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How 100 ‘LinkedIn lunches’ with strangers changed Kaley’s life

Chu – Hong Kong-born, with English as her second language – recalls sitting in a meeting with a director at her firm where she was unable to communicate. “I couldn’t say a single word, so I had to do something … I needed to find my confidence,” she said.

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The business development manager at advisory firm Equi Wealth begun sending LinkedIn messages to dozens of businesspeople, telling them about her goal and asking if she could pick their brains over a bite.

“Most people said ‘OK, why not?'”, she said.

“Sometimes I’ll be with a senior manager of a big company and the whole conversation may have nothing to do with work – it’ll be about life and their wife and kids … It’s something I look forward to every day – what will I talk about, what will I learn?”.

Chu says the exercise had an immeasurable impact.

“It’s helped me enormously both professionally and personally … I’ve become a more rounded, different person. I’m more confident speaking to people,” she says.

“It’s also led to increased business with people referring clients to me.”

Chu’s expedition had her sitting across the table from people as varied as Tansel Ali, a four-time Australian memory champion, and Ray Malone, founder of crash repair giant AMA Group.

Malone knows about forging success against the odds.

Orphaned at 11, he left school in year nine. In 2010 he took control of a crash repair roll-up company with a turnover of $2.4 million and around $20 million worth of debt.

The company is now worth almost $700 million, and Malone puts much of his success down to the characteristics he sees Chu emulating.

Ray Malone turned AMA Group around after it came close to the brink.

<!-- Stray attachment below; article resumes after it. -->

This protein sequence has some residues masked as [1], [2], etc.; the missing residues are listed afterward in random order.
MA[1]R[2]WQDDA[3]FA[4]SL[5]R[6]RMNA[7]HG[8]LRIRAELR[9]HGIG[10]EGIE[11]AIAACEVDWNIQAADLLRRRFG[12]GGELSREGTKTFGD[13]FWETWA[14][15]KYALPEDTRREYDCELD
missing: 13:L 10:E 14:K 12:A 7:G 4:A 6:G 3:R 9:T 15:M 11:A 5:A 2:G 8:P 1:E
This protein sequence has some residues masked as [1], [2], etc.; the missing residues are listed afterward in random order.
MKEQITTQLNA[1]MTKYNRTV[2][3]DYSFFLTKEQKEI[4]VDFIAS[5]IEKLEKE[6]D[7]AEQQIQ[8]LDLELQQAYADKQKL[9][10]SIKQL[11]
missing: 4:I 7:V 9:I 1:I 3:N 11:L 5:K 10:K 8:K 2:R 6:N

Ray Malone turned AMA Group around after it came close to the brink.

“I’ve done a lot of listening to other successful people over my life – it’s super important. Even when people fall over, I learn a lot from that,” he said.

“What Chu is doing, is gathering tools to get exactly where she wants to go in the fastest time.”

Malone said he wasn’t a personal devotee to the mid-week business lunch. “I was too busy for lunch … I was one of these people who think you need to put your you-know-what on the chopping board and work hard.”

He isn’t alone in being too time-poor for a weekday knees-up. Restaurant and Catering Industry Association of Australia deputy CEO Sally Neville said, “There’s a shift from multiple-course, two bottles of wine, big-end-of-town lunches to a lighter, more casual, vibrant style.

“It’s now more efficient, less extravagant, lighter lunches in response to consumer demand … and the general tone of workplaces where you need to be productive when you get back to the office.”

But Malone said he wishes he had undertaken the same exercise when he was Chu’s age.

“When I was young, if I’d had 100 lunches with successful people, I’d have listened to the top 20 things they told me and would have gone from there,” he said.

“She’s looking at the top 2 per cent of people and picking their brains.”

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